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GOLDEN AGE CLUBS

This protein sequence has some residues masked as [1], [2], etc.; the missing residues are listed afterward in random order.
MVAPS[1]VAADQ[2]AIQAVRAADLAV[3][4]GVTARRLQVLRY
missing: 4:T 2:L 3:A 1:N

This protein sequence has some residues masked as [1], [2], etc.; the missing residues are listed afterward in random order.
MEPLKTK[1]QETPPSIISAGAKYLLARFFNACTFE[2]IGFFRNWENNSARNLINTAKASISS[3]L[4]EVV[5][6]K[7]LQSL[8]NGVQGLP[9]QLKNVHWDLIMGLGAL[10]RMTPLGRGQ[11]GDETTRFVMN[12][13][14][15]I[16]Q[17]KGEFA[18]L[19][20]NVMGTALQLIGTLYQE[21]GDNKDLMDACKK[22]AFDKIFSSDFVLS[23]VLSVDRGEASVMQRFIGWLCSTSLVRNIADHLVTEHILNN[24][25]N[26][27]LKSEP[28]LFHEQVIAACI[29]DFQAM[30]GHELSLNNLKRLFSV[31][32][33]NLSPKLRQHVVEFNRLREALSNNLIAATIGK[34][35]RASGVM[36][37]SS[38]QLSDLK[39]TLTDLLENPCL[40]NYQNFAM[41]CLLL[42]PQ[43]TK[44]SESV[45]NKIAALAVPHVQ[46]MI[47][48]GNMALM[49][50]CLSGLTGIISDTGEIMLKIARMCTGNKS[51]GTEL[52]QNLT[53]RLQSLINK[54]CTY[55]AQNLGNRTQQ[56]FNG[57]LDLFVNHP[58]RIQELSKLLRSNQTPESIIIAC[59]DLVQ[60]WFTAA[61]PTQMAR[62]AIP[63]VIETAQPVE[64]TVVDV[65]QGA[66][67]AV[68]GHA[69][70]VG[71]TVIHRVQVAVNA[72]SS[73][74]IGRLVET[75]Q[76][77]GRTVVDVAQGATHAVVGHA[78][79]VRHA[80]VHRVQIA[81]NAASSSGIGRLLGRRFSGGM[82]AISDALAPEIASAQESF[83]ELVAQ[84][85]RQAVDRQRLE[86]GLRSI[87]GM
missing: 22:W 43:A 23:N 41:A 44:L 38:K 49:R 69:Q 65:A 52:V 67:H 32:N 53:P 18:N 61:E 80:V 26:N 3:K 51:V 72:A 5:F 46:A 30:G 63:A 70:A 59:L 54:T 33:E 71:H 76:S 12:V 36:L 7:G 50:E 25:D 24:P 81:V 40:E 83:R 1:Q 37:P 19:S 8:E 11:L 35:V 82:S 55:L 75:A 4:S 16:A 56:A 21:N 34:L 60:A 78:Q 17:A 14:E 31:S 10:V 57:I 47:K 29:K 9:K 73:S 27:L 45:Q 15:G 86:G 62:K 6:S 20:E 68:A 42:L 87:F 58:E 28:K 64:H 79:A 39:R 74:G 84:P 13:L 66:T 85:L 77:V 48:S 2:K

GOLDEN AGE CLUBS, established in 1941 at the Goodrich House Social Settlement (see GOODRICH-GANNETT NEIGHBORHOOD CTR.), were originally sponsored by the BENJAMIN ROSE INSTITUTE (BRI), the THOMAS H. WHITE CHARITABLE TRUST, and the Welfare Federation (see FEDERATION OF COMMUNITY PLANNING). Oskar F. Schulze of the BRI founded and directed (1941-48) this pioneering effort to provide "a purpose for living" for senior citizens. Before fleeing the Nazi regime during World War II, Schulze had begun such work in Leipzig, Germany. Similar groups existed in only a few U.S. cities (Philadelphia, Detroit, Milwaukee, Chicago) in the 1940s. Cleveland's Golden Age Clubs received national attention, in a New York Sunday News article (29 Jan. 1950), for example. Lucia Bing of the Welfare Federation's Committee on Older Persons worked closely with the clubs. By 1952 at least 35 local Golden Age Clubs provided social and educational activities at KARAMU HOUSE, the FRIENDLY INN, and the First Unitarian Church, among other sites. Open to all people over age 65, early clubs mirrored then common racial and ethnic divisions, with separate clubs for Jews and AFRICAN AMERICANS, for example. The Rev. James H. Woods, Unitarian pastor, social worker and attorney, succeeded Schulze as director (1948-54) when Golden Age Clubs officially separated from the BRI. In 2 pioneering ventures, the clubs helped convince CLEVELAND CITY GOVERNMENT, the Welfare Federation, and other social agencies to sponsor summer camps for Golden Age members at Camp Cleveland (1949) and to open 2 outdoor recreation sites with supervised activities especially designed for senior citizens (June 1952). In 1954, to coordinate the clubs and other burgeoning activities, the GOLDEN AGE CENTERS OF GREATER CLEVELAND, INC. organized, with Woods as director.